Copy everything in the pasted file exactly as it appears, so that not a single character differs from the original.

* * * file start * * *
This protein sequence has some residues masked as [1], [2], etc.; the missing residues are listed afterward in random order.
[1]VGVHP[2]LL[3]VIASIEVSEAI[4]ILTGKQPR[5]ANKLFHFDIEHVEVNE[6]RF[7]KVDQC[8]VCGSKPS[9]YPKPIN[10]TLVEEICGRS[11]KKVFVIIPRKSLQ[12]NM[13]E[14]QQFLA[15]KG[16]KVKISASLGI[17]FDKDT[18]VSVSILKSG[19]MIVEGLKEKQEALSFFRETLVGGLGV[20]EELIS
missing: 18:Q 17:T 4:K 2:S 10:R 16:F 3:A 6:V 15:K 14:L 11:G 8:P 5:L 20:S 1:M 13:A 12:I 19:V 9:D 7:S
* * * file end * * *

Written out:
This protein sequence has some residues masked as [1], [2], etc.; the missing residues are listed afterward in random order.
[1]VGVHP[2]LL[3]VIASIEVSEAI[4]ILTGKQPR[5]ANKLFHFDIEHVEVNE[6]RF[7]KVDQC[8]VCGSKPS[9]YPKPIN[10]TLVEEICGRS[11]KKVFVIIPRKSLQ[12]NM[13]E[14]QQFLA[15]KG[16]KVKISASLGI[17]FDKDT[18]VSVSILKSG[19]MIVEGLKEKQEALSFFRETLVGGLGV[20]EELIS
missing: 18:Q 17:T 4:K 2:S 10:R 16:F 3:A 6:V 15:K 14:L 11:G 8:P 5:L 20:S 1:M 13:A 12:I 19:V 9:D 7:S